There are several damning stats about the Bears’ offense this year, which Nagy acknowledged on Thursday. 

“That’s our offense right now,” Nagy said. “That’s the simple facts. So any numbers that you look at right now within our offense, you could go to a lot of that stuff and say that. We recognize that and we need to get better at that.”

That answer was in reference to Tarik Cohen averaging just 4.5 yards per touch, but can apply to this stat, too: 

The Bears are averaging 22 first-and-10 plays per game, per Pro Football Reference, the fourth-lowest average in the NFL (only the Jets, Steelers and Washington are lower). The team’s lackluster offense, which ranks 28th in first downs per game (17.4) certainly contributes heavily to that low number. 

But too: The Bears have been assessed eight penalties on first-and-10 plays, as well as one on a first-and-goal from the Minnesota Vikings’ five-yard line (a Charles Leno Jr. false start) and another offset by defensive holding (illegal shift vs. Oakland). 

“There’s probably not a lot of teams that are doing real great on second and long or third and long,” Nagy said. “So the other part of that too is you’re getting into first and 20 and now its second and 12.”

Can passing game help?

The Bears’ are gaining 6.3 yards per play on first-and-10 passes, the fourth-worst average in the NFL behind the Dolphins, Bengals and, interestingly, Indianapolis Colts (the Colts’ dominant offensive line, though, is allowing for an average of 5 1/2 yards per carry in those situations). 

So if the Bears aren’t having much success throwing on first-and-10, it could lead opposing defenses to feel more comfortable to sell out and stop the run. Or opposing defenses know they can stop the run without any extra effort, making it more difficult for the Bears to pass on first down. 

This is sort of a chicken-or-egg kind of deal. If the Bears run the ball more effectively on first down, it should help their passing game and vice versa. But having opposing defenses back off a bit with an effective passing game certainly couldn’t hurt.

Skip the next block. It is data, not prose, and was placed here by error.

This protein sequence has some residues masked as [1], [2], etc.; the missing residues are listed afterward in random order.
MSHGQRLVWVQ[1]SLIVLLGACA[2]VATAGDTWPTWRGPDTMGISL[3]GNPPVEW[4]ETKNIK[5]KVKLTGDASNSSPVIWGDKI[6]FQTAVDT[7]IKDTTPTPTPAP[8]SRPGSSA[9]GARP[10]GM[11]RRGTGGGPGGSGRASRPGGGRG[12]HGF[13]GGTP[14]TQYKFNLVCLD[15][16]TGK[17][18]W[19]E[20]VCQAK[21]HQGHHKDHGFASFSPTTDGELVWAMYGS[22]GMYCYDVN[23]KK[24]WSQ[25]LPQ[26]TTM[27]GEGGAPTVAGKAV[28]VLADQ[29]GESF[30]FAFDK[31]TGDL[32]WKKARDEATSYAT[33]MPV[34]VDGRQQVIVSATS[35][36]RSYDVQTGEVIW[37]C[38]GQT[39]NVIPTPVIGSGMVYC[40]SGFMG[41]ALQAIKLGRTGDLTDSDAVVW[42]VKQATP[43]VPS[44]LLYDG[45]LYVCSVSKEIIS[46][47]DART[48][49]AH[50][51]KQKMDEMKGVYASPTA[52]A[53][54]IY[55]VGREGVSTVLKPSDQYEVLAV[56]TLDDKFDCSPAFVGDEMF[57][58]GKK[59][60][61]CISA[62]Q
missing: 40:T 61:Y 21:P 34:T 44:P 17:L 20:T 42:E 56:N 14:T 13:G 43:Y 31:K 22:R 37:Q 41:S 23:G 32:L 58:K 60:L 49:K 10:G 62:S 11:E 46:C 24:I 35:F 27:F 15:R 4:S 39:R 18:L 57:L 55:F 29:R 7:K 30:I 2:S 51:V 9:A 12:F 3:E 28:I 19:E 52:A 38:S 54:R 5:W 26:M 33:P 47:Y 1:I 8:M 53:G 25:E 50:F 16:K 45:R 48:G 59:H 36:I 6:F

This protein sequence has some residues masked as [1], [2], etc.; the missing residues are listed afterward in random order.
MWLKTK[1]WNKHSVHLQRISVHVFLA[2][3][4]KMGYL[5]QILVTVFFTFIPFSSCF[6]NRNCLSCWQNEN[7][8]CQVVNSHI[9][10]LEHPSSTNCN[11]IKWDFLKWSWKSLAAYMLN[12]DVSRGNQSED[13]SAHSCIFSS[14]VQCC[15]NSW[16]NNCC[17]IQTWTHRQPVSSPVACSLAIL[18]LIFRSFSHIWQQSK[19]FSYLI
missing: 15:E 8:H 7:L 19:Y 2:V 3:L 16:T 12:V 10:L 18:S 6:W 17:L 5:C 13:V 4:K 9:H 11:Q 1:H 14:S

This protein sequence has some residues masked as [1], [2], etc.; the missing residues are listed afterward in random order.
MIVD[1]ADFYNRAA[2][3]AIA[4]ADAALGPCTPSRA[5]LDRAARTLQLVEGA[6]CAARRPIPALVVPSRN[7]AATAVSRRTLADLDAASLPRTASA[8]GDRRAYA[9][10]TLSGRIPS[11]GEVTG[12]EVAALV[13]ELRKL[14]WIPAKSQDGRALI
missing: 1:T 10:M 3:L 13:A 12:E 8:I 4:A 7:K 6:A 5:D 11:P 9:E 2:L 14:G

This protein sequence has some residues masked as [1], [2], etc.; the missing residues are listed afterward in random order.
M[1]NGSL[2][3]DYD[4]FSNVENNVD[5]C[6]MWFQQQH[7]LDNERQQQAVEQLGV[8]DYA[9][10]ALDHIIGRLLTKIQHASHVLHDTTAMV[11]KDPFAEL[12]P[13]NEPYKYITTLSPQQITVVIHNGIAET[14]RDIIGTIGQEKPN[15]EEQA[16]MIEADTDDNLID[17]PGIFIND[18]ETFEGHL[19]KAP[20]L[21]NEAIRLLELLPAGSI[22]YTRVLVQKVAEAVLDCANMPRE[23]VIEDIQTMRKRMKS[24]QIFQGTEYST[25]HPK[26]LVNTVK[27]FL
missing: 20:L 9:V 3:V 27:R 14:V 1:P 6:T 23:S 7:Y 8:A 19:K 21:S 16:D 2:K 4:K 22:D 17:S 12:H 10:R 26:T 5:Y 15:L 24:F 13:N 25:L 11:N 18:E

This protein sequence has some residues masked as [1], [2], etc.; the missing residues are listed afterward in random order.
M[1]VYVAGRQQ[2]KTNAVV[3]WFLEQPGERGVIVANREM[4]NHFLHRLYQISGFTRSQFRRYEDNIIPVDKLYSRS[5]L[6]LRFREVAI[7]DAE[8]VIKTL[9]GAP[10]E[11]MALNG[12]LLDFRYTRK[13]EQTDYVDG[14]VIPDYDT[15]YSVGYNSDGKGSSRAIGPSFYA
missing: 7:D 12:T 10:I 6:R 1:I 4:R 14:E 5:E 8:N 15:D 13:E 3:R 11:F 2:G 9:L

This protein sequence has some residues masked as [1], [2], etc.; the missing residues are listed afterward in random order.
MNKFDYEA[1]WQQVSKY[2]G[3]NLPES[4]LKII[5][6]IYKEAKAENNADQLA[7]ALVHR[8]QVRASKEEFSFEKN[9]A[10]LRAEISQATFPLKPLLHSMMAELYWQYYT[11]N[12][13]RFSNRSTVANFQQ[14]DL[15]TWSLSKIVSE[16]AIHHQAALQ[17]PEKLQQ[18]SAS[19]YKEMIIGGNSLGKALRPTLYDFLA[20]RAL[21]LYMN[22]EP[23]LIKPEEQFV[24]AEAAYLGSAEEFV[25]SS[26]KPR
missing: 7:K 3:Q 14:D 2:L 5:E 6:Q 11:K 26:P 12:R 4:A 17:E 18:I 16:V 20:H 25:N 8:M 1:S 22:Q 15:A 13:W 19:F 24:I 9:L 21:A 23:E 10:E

Situational tendencies

The Bears are atrocious at running the ball on second-and-long, and while 19 plays isn’t a lot, it’s too many. The Bears averaged 2.7 yards per carry on second-and-8-to-10-yard downs before their off week on those 19 plays, which either need to be fixed or defenestrated from a second-story window at Halas Hall. 

But on second and medium (four to seven yards, since we’re going with Nagy’s definition of run success here), the Bears are actually averaging more yards per carry (4.7) than yards per pass (4.5). Yet they’re passing on two-thirds of those plays, so if you’re looking for somewhere for Nagy to run the ball more, it might be here. 

And when the Bears do get into makable second-and-short (1-3 yards) situations, Nagy is over-committed to the run. The Bears ran on 72 percent of those plays before the off week — nearly 10 percent higher than the league average — yet averaged 1.9 yards per carry on them, 31st in the NFL behind Washington. 

“It's so easy as a player and a coach to get caught up in the trees,” Nagy said. “Especially on offense with some of the struggles that we've had, you get caught up in that and consume yourself with it. There's a right way and a wrong way with it and I feel like the past several days, really all of last week, I've had a good balance of being able to reflect, kinda reload on where we are, and I feel good with the stuff that we've done as a staff, that we've discussed where we're at and then looking for solutions. That's the No. 1 thing here.”

So what’s the solution?

Perhaps sliding Rashaad Coward into the Bears’ starting offensive line will inject some athleticism and physicality at right guard that could start opening up some more holes for the Bears’ backs. Perhaps it means less of Cohen running inside zone.

Perhaps it involves more of J.P. Holtz acting as a quasi-fullback. Perhaps it means getting more out of Adam Shaheen as a blocker. Perhaps it means, generally, better-schemed runs. 

Whatever the combination is, the Bears need to find it. 

But the solution to the Bears’ problem is not to run the ball more. It’s to run it better.